The Metropolitan Police assistant commissioner Neil Basu warned the press not to publish any further documents as this could “constitute a criminal offence”. The Mail on Sunday paid no attention. It published further leaks and other papers came to its support. So did politicians. Tory leadership candidates Boris Johnson and Jeremy Hunt were among those who criticised Basu’s comments.

Hunt, who was then foreign secretary, said: “I defend to the hilt the right of the press to publish those leaks if they receive them and judge them to be in the public interest…

Meanwhile, that leaker-in-chief Julian Assange continued to languish in Belmarsh prison, where he is serving 50 weeks for skipping bail…

Julian Assange is a controversial figure, to be sure. Many of those who have dealt with him have found him difficult. But I find myself wondering what exactly the difference is between his alleged crime of publishing leaked US diplomatic cables and the Mail on Sunday’s offence of publishing leaked Foreign Office cables.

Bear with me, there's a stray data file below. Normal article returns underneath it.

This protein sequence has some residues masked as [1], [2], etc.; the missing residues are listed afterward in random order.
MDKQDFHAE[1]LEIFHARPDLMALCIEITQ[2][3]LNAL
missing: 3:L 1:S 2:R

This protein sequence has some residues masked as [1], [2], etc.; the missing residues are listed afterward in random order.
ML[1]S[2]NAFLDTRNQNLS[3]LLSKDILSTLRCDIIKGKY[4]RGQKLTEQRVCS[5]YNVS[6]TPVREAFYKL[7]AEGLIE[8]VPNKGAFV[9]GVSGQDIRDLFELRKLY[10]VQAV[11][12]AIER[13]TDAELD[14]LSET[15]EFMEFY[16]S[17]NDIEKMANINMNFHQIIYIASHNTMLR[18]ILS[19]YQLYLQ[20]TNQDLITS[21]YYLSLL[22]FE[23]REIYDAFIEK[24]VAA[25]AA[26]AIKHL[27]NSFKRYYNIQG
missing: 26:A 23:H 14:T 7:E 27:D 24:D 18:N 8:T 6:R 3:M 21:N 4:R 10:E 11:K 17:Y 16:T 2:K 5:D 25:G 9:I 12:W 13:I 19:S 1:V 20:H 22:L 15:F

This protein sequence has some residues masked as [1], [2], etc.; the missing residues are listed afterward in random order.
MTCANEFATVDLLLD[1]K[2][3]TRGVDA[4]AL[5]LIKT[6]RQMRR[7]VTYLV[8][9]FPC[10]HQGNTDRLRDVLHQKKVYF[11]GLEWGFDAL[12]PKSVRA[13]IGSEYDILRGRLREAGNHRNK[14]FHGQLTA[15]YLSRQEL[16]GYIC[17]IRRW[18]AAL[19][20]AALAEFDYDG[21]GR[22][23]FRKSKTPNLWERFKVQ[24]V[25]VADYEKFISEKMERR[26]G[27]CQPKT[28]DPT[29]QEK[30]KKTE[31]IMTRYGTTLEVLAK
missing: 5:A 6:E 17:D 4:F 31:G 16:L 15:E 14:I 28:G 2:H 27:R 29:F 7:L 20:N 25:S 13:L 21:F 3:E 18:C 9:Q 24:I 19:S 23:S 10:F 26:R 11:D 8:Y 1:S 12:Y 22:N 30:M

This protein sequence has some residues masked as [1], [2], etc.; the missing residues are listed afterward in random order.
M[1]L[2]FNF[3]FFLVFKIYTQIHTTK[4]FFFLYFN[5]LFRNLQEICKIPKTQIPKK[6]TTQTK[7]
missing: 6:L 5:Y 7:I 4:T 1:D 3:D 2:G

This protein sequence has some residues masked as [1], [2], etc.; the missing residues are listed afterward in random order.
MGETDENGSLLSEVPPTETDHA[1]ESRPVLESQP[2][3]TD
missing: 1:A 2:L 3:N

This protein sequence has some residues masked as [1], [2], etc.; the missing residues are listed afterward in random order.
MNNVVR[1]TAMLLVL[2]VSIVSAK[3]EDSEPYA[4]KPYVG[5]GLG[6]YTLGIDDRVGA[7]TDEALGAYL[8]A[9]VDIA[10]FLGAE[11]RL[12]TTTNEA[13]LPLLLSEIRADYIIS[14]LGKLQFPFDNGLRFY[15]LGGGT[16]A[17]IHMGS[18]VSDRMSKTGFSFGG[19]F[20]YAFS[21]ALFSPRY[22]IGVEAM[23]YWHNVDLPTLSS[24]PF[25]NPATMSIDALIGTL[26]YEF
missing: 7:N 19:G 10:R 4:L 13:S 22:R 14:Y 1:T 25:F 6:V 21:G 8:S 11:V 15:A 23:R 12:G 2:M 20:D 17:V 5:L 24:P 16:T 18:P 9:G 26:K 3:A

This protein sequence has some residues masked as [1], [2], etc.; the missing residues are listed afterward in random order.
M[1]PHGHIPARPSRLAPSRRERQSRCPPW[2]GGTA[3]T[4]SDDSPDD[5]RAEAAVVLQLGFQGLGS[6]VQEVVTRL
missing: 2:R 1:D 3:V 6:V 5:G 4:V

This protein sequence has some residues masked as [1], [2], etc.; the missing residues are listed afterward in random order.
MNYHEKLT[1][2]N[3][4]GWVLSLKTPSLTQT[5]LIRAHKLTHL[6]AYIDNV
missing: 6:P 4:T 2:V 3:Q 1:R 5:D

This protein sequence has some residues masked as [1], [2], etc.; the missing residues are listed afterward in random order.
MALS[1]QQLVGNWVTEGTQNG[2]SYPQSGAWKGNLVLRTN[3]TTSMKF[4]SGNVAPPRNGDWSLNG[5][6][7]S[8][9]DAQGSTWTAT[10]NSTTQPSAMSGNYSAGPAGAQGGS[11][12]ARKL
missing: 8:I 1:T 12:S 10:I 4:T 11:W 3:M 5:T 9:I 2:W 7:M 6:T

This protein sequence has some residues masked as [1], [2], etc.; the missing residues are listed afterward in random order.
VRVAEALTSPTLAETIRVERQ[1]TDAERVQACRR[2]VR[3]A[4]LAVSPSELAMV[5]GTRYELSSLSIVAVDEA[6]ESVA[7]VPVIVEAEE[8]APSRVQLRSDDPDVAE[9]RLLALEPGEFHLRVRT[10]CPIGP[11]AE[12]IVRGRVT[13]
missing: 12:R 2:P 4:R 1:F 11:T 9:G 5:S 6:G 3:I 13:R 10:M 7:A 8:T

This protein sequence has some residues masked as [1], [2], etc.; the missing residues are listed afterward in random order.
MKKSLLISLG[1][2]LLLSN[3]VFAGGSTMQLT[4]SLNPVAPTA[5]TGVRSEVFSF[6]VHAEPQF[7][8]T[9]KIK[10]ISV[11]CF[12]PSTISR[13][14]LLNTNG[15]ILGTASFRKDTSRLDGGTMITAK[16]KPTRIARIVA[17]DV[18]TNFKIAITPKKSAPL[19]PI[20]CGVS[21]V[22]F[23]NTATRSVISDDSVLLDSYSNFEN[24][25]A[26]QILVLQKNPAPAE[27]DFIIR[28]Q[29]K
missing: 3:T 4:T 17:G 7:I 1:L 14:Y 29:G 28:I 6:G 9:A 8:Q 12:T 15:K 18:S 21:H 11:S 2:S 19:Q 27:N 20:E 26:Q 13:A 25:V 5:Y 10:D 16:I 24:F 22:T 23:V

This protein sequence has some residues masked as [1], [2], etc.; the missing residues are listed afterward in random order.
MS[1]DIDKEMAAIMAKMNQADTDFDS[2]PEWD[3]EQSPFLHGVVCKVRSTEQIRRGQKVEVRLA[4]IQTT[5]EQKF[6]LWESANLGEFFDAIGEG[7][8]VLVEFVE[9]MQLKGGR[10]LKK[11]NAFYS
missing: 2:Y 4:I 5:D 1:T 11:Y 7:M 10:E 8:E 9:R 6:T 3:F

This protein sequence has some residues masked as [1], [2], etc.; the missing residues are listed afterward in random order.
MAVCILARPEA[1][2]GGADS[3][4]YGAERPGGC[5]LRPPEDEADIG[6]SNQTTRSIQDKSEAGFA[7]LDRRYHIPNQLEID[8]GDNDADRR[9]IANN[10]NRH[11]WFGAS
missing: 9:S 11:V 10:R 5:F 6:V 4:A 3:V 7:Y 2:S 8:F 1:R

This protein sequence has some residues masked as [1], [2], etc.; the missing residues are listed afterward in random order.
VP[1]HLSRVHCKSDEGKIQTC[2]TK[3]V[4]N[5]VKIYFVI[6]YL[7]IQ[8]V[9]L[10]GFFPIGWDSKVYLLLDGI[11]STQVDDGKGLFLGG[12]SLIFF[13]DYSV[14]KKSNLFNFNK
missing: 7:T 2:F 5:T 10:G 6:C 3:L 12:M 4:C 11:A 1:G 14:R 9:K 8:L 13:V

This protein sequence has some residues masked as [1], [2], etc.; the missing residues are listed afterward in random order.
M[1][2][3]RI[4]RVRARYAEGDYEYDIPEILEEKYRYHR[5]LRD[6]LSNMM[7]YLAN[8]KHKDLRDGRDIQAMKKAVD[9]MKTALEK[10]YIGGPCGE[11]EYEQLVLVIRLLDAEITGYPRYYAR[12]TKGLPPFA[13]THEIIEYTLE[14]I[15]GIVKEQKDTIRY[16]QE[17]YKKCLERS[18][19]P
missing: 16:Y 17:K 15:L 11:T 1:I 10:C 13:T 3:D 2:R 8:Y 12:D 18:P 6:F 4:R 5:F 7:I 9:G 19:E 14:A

Why is Assange treated by the bulk of the British media as a pariah? And the Mail on Sunday as a doughty defender of press freedom? After all, Julian Assange is responsible for breaking more stories than all the rest of us put together.

Oborne commented:

This looks to me like a monstrous case of double standards, even by the ocean-going standards of Britain’s media/political class.

Focusing on Other Issues

Assange was offered rare ‘mainstream’ support on September 12 when Guardian columnist George Monbiot tweeted:

Never forget: #JulianAssange is still in Belmarsh prison, facing the prospect of extradition and life imprisonment in the US, for the “crime” of releasing information that governments have withheld from us. This is not justice.